Top 10 Disgusting Seafood Delicacies
Tired of the hum-drum, boring selection of foods available at your local grocery store or restaurant? Think maybe a mouthful of decaying flesh, urine-scented jelly or still-squirming critters are more to your taste (literally)? In that case, take a glance at this list of truly disgusting seafood delicacies. Warning: unless you regularly dine like a Disney villain, it may spoil your appetite.
Those Nordic folks are renowned for their beauty, but it surely didn’t come as a result from the lutefisk they love to eat. What is lutefisk exactly?lutefisk2 It is whitefish soaked in lye until it loses its consistency and more closely resembles Jello (albeit a gray, urine-scented Jello). After it is prepared, the fish can be cooked in all the ways a normal, fresh fish can, as long as the chef takes care to not cook it too long (or it would melt away). Perhaps unsurprisingly, it is common to pair lutefisk with a strong beer. You will probably need it before the first bite.
Now almost everyone has had a battle with fatty foods, at one point in their lives. But some people just aren’t fighting anymore: in fact, they not only eat fat, they eat it nice and raw. Muktuk is a seafood dish that consists of two main ingredients: a whale’s skin and blubber. Often, it’s served up nice and raw for fans of the dish, but you can do almost anything else with it, including boiling, frying and pickling. At least this unpleasant delicacy has a benefit: it is known to contain a significant amount of Vitamin C. That’s enough of a benefit to make up for the gore. Well… almost.
Nothing says Christmas like a fruitcake, some pudding and the decaying mush that is kiviak. You can work up quite an appetite when preparing this delicacy. See, first you have to capture and kill a bunch of auks (small birds that some people mistake as miniature penguins); then, you have to take one dead seal and scrape out all of its insides. Finally, you have to stuff the birds (yes, the whole bird) into the emptied-out seal, squish out any remaining air, and then use a big heavy rock to close up the skin while you wait for the insides to become a big, sloppy, mushy mess. Believe it or not, this is served up at formal events in Greenland.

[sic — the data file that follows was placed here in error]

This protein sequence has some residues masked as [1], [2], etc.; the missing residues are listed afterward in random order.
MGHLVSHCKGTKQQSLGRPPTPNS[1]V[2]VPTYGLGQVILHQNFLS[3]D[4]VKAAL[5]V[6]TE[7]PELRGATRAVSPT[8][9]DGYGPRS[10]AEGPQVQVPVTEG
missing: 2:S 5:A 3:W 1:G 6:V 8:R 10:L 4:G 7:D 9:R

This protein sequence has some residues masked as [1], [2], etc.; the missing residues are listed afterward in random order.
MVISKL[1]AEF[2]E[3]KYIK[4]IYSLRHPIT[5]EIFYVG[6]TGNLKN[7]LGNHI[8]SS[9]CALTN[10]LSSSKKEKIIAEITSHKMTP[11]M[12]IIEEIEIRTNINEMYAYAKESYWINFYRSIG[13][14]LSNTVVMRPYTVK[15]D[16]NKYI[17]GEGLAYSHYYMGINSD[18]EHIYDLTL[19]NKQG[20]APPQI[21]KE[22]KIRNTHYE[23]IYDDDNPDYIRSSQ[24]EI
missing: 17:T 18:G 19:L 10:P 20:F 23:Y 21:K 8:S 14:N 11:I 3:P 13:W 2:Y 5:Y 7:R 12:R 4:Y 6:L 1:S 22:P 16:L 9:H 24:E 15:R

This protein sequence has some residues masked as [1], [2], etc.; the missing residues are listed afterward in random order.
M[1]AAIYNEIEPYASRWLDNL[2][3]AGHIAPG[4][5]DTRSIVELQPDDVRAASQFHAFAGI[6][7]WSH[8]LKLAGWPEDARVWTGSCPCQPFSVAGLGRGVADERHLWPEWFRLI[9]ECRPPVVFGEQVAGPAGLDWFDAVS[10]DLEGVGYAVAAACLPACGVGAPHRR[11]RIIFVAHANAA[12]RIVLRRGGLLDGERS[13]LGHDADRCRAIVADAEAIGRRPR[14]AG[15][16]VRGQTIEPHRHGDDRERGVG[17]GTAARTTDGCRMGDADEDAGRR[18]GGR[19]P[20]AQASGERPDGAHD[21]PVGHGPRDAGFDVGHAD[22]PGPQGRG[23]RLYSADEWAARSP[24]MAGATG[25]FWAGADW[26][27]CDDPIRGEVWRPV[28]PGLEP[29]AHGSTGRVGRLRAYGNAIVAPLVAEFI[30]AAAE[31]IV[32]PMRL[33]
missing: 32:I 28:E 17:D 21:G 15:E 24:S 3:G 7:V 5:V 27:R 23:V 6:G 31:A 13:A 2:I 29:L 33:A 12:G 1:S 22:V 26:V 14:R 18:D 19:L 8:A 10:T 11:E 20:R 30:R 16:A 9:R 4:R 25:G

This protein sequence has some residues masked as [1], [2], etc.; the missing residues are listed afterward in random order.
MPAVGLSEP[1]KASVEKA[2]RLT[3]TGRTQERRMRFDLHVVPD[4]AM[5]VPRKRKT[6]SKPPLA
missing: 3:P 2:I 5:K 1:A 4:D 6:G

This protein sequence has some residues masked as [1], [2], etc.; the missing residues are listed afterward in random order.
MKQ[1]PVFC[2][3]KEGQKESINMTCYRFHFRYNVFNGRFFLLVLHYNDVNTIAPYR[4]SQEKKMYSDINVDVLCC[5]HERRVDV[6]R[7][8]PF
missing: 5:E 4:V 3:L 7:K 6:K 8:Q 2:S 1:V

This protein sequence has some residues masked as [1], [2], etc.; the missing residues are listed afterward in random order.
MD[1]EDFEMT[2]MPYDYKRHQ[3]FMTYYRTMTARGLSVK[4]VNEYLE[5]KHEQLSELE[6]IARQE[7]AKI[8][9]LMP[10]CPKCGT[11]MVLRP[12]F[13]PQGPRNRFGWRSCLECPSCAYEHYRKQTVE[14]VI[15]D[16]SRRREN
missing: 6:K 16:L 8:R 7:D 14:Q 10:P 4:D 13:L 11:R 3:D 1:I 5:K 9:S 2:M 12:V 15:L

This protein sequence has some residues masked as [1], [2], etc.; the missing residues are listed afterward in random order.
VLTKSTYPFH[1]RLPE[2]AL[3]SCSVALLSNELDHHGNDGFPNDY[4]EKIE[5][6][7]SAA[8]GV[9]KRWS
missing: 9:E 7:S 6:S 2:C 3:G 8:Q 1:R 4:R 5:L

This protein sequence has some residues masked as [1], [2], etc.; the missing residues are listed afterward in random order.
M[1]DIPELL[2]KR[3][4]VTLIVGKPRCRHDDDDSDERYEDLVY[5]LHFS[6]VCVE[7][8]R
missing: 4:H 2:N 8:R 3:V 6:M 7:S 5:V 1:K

7. Tuna Eyes
You’ve heard the saying, watch what you eat. But what if what you’re eating is watching you? That’s possible when you are dining on this seafood delight: tuna eyes. It’s a little hard to pinpoint the exact appeal of this dish. Is it the jelly-like consistency of the eyeballs before you cook them or the egg-like consistency when they come out of the pot? Is it the pleasure of cutting and tearing away the stringy muscles and left-over clumps of flesh from the surrounding areas? Maybe, just maybe, it’s the easy slide of your fork through the eye balls as you prepare to bring a bite between your lips. Whatever the answer, it’s clearly an acquired taste.
You know you’re in trouble when your seafood platter comes with the warning to plug your nose, and that’s exactly the standard advice for newcomers to hakarl. Hakarl is basically decaying shark. Before it is prepared, the Iceland shark’s flesh contains a copious amount of ammonia, making it unfit for human consumption. Undeterred, HARDY Icelanders have found a way to make it more edible: allow it to rot for several months. Unpleasant but true: after it’s fermented for nearly half a year, this dish is ready to eat. The strong ammonia smell remains, however, hence the wisdom in plugging up before gulping down.